8 Ways to Preserve Pumpkin at Home by Melissa K. Norris

How to Can Pumpkin At Home by yours truly at The House & Homestead

Pumpkin Fruit Leather by Common Sense Homesteading

 

Homemade Pumpkin Drinks

The pumpkin and pumpkin spice craze has taken over our fall food products over the past few years. But hardly any of those store-bought food products contain actual pumpkin! Put the pumpkin back in your favourite fall foods with these 25 real pumpkin recipes for fall.

There’s nothing quite like the drink that started it all: The infamous Pumpkin Spice Latte (or “PSL”). But you don’t need to shell out $5 a drink at Starbucks to get your hands on a PSL this fall. Make your own for a fraction of the cost (and be sure that there’s some actual pumpkin in there!). Lattes not your thing? How about some pumpkin spice kombucha or wine? The choice is yours. Pick your potion!

Homemade Pumpkin Spice Syrup & Pumpkin Spice Latte by The Baking Chocolatess 

Pumpkin Wine by Common Sense Homesteading

Pumpkin Spice Kombucha by Common Sense Homesteading

 

Everything Else

The pumpkin and pumpkin spice craze has taken over our fall food products over the past few years. But hardly any of those store-bought food products contain actual pumpkin! Put the pumpkin back in your favourite fall foods with these 25 real pumpkin recipes for fall.

Pumpkin seeds, pumpkin spice (sans pumpkin) and pumpkin pot-pourri are just a few of the “other” things you can do with pumpkins aside from cooking and eating the flesh.

If all else fails or you’re just at a loss when it comes to what to do with your carved Jack-O-Lantern after Halloween, remember you can always add it to your compost pile and build up your soil for next spring. No pumpkin should ever go to waste!

But here are a few more ideas on how to use them up anyway (and other uses for pumpkin spice!)

Roasted Pumpkin Seeds by Our Stoney Acres

Roasting Pumpkin Seeds with Garlic & Cumin by Lady Lee’s Home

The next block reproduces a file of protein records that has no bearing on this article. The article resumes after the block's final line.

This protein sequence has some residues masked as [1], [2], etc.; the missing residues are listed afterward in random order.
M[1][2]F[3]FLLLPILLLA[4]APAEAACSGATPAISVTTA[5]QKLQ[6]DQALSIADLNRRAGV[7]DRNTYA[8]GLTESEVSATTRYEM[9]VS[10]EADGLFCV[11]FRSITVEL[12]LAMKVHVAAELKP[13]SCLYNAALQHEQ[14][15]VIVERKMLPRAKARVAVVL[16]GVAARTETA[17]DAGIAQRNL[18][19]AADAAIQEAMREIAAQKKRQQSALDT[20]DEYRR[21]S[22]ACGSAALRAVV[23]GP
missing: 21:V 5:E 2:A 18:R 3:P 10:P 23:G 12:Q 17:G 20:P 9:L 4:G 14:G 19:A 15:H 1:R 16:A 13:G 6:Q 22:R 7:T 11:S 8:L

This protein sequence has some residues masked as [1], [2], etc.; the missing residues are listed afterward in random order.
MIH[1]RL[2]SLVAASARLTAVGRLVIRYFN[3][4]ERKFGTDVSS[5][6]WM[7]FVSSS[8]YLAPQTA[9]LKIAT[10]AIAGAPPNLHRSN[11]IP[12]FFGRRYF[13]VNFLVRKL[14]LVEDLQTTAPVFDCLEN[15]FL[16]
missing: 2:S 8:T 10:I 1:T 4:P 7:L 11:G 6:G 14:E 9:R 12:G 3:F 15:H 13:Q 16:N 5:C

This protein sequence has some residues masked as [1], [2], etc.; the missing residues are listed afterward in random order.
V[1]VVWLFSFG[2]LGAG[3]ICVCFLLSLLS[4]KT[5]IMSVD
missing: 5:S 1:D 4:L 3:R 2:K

Pumpkin Spiced Peach Sauce by The Old Walsh Farm*

Pumpkin Pie Potpourri Recipe by My Homestead Life*

*While there’s no actual pumpkin in these last two recipes, they are made with real pumpkin spices and natural ingredients. 

So there you have it! 25 real pumpkin and pumpkin spice recipes you can make at home. Save money and eat better with all the comforts of pumpkin this fall.

 

Stay cozy my friends:)

I'm a modern homesteader on a mission to transform our house into a safe, sustainable, self-reliant sanctuary and to help you create, grow and live a good life by transforming your house into a thriving homestead too!

 

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CATEGORIES
HOMESTEADING
REAL FOOD
NATURAL LIVING

2 Comments

  1. Kim | The Baking ChocolaTess

    Such a great round up for pumpkin recipes! Yay! Thank you for including me into your round up! Pinning!

    Reply
    • Anna Sakawsky

      Thanks Kim! Thanks for such a great recipe! Glad I could share it:)

      Reply

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ABOUT ANNA
Hi! I’m Anna, and I’m a city girl turned modern homesteader who’s passionate about growing, cooking and preserving real food at home, creating my own herbal medicine and all-natural home and body care products, and working toward a simpler, more sustainable and self-sufficient life each and every day. 
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Well, it was no small task, but I FINALLY got everything in my pantry inventoried, organized and put away.

I wanted to share my process with you too, so if you’re interested in getting a full tour of our pantry and seeing how I organize things, click the link in my bio @thehouseandhomestead and check it out on YouTube!

P.S. I know you’re not supposed to stack canning jars as having multiple heavy rows stacked on top of each other can compromise the seal of the jars on the bottom. I avoid stacking when possible, but due to the style of our pantry I have made the conscious choice to stack one row (max) on top of the bottom and always make sure to stack jars of equal or lesser weight on top. And yes, we do have plans to add more shelves soon. Just a disclaimer since I’m sure I’ll get more comments about it;)

Also, be sure to leave a comment and let me know about any pantry organization hacks you use! I’m always looking to improve our system:)
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#homesteadpantrychallenge #homesteadpantry #homesteadkitchen #foodstorage #foodsecurity #pantrychallenge #pantrygoals
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Finally got around to taking EVERYTHING out of the pantry today and now getting ready to take inventory.

When everything is buried in the pantry, it can be so easy to forget what you have. That’s why I always recommend taking everything out when starting a pantry challenge so you know exactly what you’ve got. I was feeling like we hadn’t preserved enough food this year to get us through the month, but now that I see everything, I’ve got all sorts of creative ideas for how to use up the abundance of food that we have.